A Step at a Time links to a transcript of Scott London interviewing Richard Rodriguez for the old NPR series Insight & Outlook. It hasn’t lost any relevancy. Here’s a sample.
London: Why do we always talk about race in this country strictly in terms of black and white?
Rodriguez: America has never had a very wide vocabulary for miscegenation. We say we like diversity, but we don’t like the idea that our Hispanic neighbor is going to marry our daughter. America has nothing like the Spanish vocabulary for miscegenation. Mulatto, mestizo, Creole – these Spanish and French terms suggest, by their use, that miscegenation is a fact of life. America has only black and white. In eighteenth-century America, if you had any drop of African blood in you, you were black.
After the O.J. Simpson trial there was talk about how the country was splitting in two – one part black, one part white. It was ludicrous: typical gringo arrogance. It’s as though whites and blacks can imagine America only in terms of each other. It’s mostly white arrogance, in that it places whites always at the center of the racial equation. But lots of emerging racial tensions in California have nothing to do with whites: Filipinos and Samoans are fighting it out in San Francisco high schools. Merced is becoming majority Mexican and Cambodian. They may be fighting in gangs right now, but I bet they are also learning each other’s language. Cultures, when they meet, influence one another, whether people like it or not. But Americans don’t have any way of describing this secret that has been going on for over two hundred years. The intermarriage of the Indian and the African in America, for example, has been constant and thorough. Colin Powell tells us in his autobiography that he is Scotch, Irish, African, Indian, and British, but all we hear is that he is African.
London: The latest census figures show that two-thirds of children who are the products of a union between a black and a white call themselves black.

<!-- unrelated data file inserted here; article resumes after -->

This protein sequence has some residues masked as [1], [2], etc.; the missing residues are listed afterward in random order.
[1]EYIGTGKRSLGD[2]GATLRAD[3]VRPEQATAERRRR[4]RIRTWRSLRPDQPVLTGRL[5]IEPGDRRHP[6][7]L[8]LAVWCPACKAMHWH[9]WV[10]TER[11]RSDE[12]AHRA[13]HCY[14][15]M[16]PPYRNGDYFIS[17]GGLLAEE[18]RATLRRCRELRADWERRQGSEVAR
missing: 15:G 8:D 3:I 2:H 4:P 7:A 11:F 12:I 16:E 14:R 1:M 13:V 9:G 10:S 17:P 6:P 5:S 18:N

Rodriguez: The census bureau is thinking about creating a new category because so many kids don’t know how to describe themselves using the existing categories. I call these kids the “Keanu Reeves Generation,” after the actor who has a Hawaiian father and a Welsh mother. Most American Hispanics don’t belong to one race, either. I keep telling kids that, when filling out forms, they should put “yes” to everything – yes, I am Chinese; yes, I am African; yes, I am white; yes, I am a Pacific Islander; yes, yes, yes – just to befuddle the bureaucrats who think we live separately from one another.
London: There is a lot of talk today about the “hyphenating” of America. We no longer speak of ourselves as just Americans – now we’re Italian-Americans, African-Americans, Mexican-Americans, even Anglo-Americans.
Rodriguez: The fact that we’re all hyphenating our names suggests that we are afraid of being assimilated. I was talking on the BBC recently, and this woman introduced me as being “in favor of assimilation.” I said, “I’m not in favor of assimilation.” I am no more in favor of assimilation than I am in favor of the Pacific Ocean. Assimilation is not something to oppose or favor – it just happens.
What prompted this was a report by Marc Cooper about Rodriguez being pressured into canceling his commencement address at Cal State East Bay.